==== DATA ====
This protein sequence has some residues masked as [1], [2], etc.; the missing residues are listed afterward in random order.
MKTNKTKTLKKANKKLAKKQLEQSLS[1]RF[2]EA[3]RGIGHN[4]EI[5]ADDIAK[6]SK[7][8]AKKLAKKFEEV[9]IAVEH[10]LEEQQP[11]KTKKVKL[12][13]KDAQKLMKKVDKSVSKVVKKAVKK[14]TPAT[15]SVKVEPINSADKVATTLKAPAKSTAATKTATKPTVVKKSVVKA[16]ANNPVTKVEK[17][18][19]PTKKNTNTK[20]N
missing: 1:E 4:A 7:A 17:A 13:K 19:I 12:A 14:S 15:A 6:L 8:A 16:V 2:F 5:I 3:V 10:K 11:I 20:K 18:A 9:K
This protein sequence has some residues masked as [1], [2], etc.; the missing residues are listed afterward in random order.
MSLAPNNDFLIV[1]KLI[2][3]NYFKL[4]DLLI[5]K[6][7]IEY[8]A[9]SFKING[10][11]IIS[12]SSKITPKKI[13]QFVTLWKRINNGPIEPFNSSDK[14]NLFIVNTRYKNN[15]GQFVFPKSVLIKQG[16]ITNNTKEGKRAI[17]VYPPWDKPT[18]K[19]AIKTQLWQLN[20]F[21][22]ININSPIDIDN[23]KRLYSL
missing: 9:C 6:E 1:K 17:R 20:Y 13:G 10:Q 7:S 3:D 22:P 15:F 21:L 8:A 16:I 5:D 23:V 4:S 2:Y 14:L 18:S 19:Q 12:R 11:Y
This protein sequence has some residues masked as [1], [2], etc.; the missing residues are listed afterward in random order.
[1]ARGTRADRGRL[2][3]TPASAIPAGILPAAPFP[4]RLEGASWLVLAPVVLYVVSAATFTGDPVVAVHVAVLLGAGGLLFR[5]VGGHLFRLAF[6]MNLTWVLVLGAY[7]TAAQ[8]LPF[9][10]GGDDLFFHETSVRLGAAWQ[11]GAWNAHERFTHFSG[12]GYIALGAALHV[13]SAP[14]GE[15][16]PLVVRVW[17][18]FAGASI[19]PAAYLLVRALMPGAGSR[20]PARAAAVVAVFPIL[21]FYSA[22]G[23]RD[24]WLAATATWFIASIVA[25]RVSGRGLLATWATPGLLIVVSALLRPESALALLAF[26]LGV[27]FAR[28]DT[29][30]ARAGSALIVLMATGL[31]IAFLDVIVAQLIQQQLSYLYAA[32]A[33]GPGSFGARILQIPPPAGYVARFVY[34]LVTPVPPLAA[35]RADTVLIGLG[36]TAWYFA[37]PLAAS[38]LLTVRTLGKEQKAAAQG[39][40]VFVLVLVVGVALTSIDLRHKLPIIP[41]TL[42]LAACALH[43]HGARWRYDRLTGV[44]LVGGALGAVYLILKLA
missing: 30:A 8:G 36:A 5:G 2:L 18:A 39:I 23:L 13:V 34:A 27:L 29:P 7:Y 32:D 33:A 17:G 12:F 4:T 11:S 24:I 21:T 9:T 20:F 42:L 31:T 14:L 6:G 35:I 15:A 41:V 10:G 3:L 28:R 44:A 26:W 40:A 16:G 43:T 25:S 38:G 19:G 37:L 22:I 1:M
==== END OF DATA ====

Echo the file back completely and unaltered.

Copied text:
This protein sequence has some residues masked as [1], [2], etc.; the missing residues are listed afterward in random order.
MKTNKTKTLKKANKKLAKKQLEQSLS[1]RF[2]EA[3]RGIGHN[4]EI[5]ADDIAK[6]SK[7][8]AKKLAKKFEEV[9]IAVEH[10]LEEQQP[11]KTKKVKL[12][13]KDAQKLMKKVDKSVSKVVKKAVKK[14]TPAT[15]SVKVEPINSADKVATTLKAPAKSTAATKTATKPTVVKKSVVKA[16]ANNPVTKVEK[17][18][19]PTKKNTNTK[20]N
missing: 1:E 4:A 7:A 17:A 13:K 19:I 12:A 14:S 15:A 6:L 8:A 16:V 2:F 5:I 3:V 10:K 11:I 20:K 18:A 9:K
This protein sequence has some residues masked as [1], [2], etc.; the missing residues are listed afterward in random order.
MSLAPNNDFLIV[1]KLI[2][3]NYFKL[4]DLLI[5]K[6][7]IEY[8]A[9]SFKING[10][11]IIS[12]SSKITPKKI[13]QFVTLWKRINNGPIEPFNSSDK[14]NLFIVNTRYKNN[15]GQFVFPKSVLIKQG[16]ITNNTKEGKRAI[17]VYPPWDKPT[18]K[19]AIKTQLWQLN[20]F[21][22]ININSPIDIDN[23]KRLYSL
missing: 9:C 6:E 1:K 17:R 20:Y 13:G 10:Q 7:S 3:D 22:P 15:F 21:L 8:A 16:I 5:D 23:V 4:S 2:Y 14:L 18:S 19:Q 12:R 11:Y
This protein sequence has some residues masked as [1], [2], etc.; the missing residues are listed afterward in random order.
[1]ARGTRADRGRL[2][3]TPASAIPAGILPAAPFP[4]RLEGASWLVLAPVVLYVVSAATFTGDPVVAVHVAVLLGAGGLLFR[5]VGGHLFRLAF[6]MNLTWVLVLGAY[7]TAAQ[8]LPF[9][10]GGDDLFFHETSVRLGAAWQ[11]GAWNAHERFTHFSG[12]GYIALGAALHV[13]SAP[14]GE[15][16]PLVVRVW[17][18]FAGASI[19]PAAYLLVRALMPGAGSR[20]PARAAAVVAVFPIL[21]FYSA[22]G[23]RD[24]WLAATATWFIASIVA[25]RVSGRGLLATWATPGLLIVVSALLRPESALALLAF[26]LGV[27]FAR[28]DT[29][30]ARAGSALIVLMATGL[31]IAFLDVIVAQLIQQQLSYLYAA[32]A[33]GPGSFGARILQIPPPAGYVARFVY[34]LVTPVPPLAA[35]RADTVLIGLG[36]TAWYFA[37]PLAAS[38]LLTVRTLGKEQKAAAQG[39][40]VFVLVLVVGVALTSIDLRHKLPIIP[41]TL[42]LAACALH[43]HGARWRYDRLTGV[44]LVGGALGAVYLILKLA
missing: 30:A 8:G 36:A 5:G 2:L 18:A 39:I 23:L 13:V 34:A 27:L 29:P 7:Y 32:D 33:A 17:G 12:F 4:T 11:S 24:I 21:T 9:T 20:F 42:L 31:T 14:L 6:G 35:I 15:A 41:V 10:G 3:L 28:R 44:A 26:W 40:A 16:G 43:T 25:S 38:G 19:G 37:L 22:I 1:M